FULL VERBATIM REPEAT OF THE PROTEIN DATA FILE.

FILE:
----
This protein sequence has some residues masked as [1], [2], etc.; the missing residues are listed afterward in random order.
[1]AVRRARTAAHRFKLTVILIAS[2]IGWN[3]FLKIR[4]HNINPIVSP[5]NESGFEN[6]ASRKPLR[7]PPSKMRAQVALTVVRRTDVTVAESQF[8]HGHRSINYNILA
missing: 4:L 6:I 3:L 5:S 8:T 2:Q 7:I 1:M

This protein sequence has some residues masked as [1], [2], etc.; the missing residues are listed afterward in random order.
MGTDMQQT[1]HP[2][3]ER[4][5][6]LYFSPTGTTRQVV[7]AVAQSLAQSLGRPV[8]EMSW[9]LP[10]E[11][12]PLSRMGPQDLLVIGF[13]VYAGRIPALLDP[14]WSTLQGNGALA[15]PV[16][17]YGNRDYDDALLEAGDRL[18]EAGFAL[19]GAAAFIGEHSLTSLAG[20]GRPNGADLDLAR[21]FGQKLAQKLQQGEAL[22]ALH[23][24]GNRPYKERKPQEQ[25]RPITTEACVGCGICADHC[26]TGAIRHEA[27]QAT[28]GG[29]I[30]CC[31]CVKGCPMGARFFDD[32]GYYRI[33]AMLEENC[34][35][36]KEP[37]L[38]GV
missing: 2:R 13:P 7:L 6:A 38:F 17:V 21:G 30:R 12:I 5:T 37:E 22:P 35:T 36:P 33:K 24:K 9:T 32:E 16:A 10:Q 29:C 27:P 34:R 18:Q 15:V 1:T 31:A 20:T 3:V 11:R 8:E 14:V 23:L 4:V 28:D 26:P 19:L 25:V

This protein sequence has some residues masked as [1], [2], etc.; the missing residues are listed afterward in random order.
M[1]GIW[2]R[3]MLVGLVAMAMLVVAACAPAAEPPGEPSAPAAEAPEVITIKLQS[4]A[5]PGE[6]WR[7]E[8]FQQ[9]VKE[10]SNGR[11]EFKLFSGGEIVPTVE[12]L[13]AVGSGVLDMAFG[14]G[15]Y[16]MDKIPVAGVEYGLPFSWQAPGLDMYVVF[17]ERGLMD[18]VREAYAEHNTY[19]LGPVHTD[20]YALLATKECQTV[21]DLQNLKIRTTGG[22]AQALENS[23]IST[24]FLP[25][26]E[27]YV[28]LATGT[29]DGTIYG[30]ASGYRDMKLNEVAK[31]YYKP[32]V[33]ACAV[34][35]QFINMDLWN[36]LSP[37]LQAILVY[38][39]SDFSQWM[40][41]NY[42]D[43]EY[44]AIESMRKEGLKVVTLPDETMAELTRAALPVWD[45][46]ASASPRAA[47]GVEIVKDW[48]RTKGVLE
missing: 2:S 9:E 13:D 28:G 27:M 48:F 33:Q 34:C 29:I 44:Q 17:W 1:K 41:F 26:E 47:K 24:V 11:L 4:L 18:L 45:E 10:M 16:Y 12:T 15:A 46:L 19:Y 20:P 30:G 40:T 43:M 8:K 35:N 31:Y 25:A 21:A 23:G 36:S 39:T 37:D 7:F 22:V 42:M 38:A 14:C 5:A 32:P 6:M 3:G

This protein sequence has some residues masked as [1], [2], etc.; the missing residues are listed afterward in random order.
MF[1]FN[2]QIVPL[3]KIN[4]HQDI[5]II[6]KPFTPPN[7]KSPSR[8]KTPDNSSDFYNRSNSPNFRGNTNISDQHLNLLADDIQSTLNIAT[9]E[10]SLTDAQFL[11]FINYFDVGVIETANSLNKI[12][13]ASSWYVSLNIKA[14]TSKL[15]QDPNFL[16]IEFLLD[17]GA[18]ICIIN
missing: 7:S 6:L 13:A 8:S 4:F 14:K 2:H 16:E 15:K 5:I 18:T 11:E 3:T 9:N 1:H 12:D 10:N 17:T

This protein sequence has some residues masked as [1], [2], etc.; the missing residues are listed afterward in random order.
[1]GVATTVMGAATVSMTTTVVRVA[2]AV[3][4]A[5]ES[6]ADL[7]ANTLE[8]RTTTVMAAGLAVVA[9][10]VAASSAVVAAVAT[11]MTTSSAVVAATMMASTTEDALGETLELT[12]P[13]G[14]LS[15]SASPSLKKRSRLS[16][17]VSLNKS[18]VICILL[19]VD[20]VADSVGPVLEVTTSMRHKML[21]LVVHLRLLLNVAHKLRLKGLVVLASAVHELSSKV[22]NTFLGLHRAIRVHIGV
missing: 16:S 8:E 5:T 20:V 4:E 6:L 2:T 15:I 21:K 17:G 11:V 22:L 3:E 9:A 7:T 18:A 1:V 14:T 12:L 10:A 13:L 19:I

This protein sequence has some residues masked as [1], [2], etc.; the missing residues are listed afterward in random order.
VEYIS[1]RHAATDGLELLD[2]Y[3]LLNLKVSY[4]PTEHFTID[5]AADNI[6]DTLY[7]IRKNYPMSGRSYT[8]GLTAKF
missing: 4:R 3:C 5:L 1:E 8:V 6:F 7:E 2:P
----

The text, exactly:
This protein sequence has some residues masked as [1], [2], etc.; the missing residues are listed afterward in random order.
[1]AVRRARTAAHRFKLTVILIAS[2]IGWN[3]FLKIR[4]HNINPIVSP[5]NESGFEN[6]ASRKPLR[7]PPSKMRAQVALTVVRRTDVTVAESQF[8]HGHRSINYNILA
missing: 4:L 6:I 3:L 5:S 8:T 2:Q 7:I 1:M

This protein sequence has some residues masked as [1], [2], etc.; the missing residues are listed afterward in random order.
MGTDMQQT[1]HP[2][3]ER[4][5][6]LYFSPTGTTRQVV[7]AVAQSLAQSLGRPV[8]EMSW[9]LP[10]E[11][12]PLSRMGPQDLLVIGF[13]VYAGRIPALLDP[14]WSTLQGNGALA[15]PV[16][17]YGNRDYDDALLEAGDRL[18]EAGFAL[19]GAAAFIGEHSLTSLAG[20]GRPNGADLDLAR[21]FGQKLAQKLQQGEAL[22]ALH[23][24]GNRPYKERKPQEQ[25]RPITTEACVGCGICADHC[26]TGAIRHEA[27]QAT[28]GG[29]I[30]CC[31]CVKGCPMGARFFDD[32]GYYRI[33]AMLEENC[34][35][36]KEP[37]L[38]GV
missing: 2:R 13:P 7:L 6:A 38:F 17:V 21:G 30:R 12:I 5:T 37:E 22:P 35:T 36:P 33:K 24:K 9:T 32:E 16:A 10:Q 29:C 27:P 34:R 18:Q 15:V 1:T 31:A 20:T 3:V 11:R 8:E 14:V 23:L 4:V 28:D 26:P 19:L 25:V

This protein sequence has some residues masked as [1], [2], etc.; the missing residues are listed afterward in random order.
M[1]GIW[2]R[3]MLVGLVAMAMLVVAACAPAAEPPGEPSAPAAEAPEVITIKLQS[4]A[5]PGE[6]WR[7]E[8]FQQ[9]VKE[10]SNGR[11]EFKLFSGGEIVPTVE[12]L[13]AVGSGVLDMAFG[14]G[15]Y[16]MDKIPVAGVEYGLPFSWQAPGLDMYVVF[17]ERGLMD[18]VREAYAEHNTY[19]LGPVHTD[20]YALLATKECQTV[21]DLQNLKIRTTGG[22]AQALENS[23]IST[24]FLP[25][26]E[27]YV[28]LATGT[29]DGTIYG[30]ASGYRDMKLNEVAK[31]YYKP[32]V[33]ACAV[34][35]QFINMDLWN[36]LSP[37]LQAILVY[38][39]SDFSQWM[40][41]NY[42]D[43]EY[44]AIESMRKEGLKVVTLPDETMAELTRAALPVWD[45][46]ASASPRAA[47]GVEIVKDW[48]RTKGVLE
missing: 2:S 9:E 13:D 28:G 27:M 48:F 33:Q 34:C 29:I 44:Q 17:W 1:K 41:F 26:E 47:K 24:V 11:L 4:L 18:L 45:E 10:M 16:Y 12:T 15:A 46:L 19:Y 20:P 30:G 40:T 43:M 8:K 35:N 31:Y 25:A 21:A 23:G 36:S 39:T 37:D 7:F 22:V 42:M 38:A 14:C 5:A 32:P 6:M 3:G

This protein sequence has some residues masked as [1], [2], etc.; the missing residues are listed afterward in random order.
MF[1]FN[2]QIVPL[3]KIN[4]HQDI[5]II[6]KPFTPPN[7]KSPSR[8]KTPDNSSDFYNRSNSPNFRGNTNISDQHLNLLADDIQSTLNIAT[9]E[10]SLTDAQFL[11]FINYFDVGVIETANSLNKI[12][13]ASSWYVSLNIKA[14]TSKL[15]QDPNFL[16]IEFLLD[17]GA[18]ICIIN
missing: 7:S 6:L 13:A 8:S 4:F 14:K 2:H 16:E 15:K 5:I 18:T 11:E 3:T 9:N 1:H 12:D 10:N 17:T

This protein sequence has some residues masked as [1], [2], etc.; the missing residues are listed afterward in random order.
[1]GVATTVMGAATVSMTTTVVRVA[2]AV[3][4]A[5]ES[6]ADL[7]ANTLE[8]RTTTVMAAGLAVVA[9][10]VAASSAVVAAVAT[11]MTTSSAVVAATMMASTTEDALGETLELT[12]P[13]G[14]LS[15]SASPSLKKRSRLS[16][17]VSLNKS[18]VICILL[19]VD[20]VADSVGPVLEVTTSMRHKML[21]LVVHLRLLLNVAHKLRLKGLVVLASAVHELSSKV[22]NTFLGLHRAIRVHIGV
missing: 16:S 8:E 5:T 20:V 4:E 6:L 2:T 15:I 21:K 17:G 11:V 22:L 3:E 9:A 7:T 18:A 1:V 14:T 12:L 10:A 13:L 19:I

This protein sequence has some residues masked as [1], [2], etc.; the missing residues are listed afterward in random order.
VEYIS[1]RHAATDGLELLD[2]Y[3]LLNLKVSY[4]PTEHFTID[5]AADNI[6]DTLY[7]IRKNYPMSGRSYT[8]GLTAKF
missing: 4:R 3:C 5:L 1:E 8:V 6:F 7:E 2:P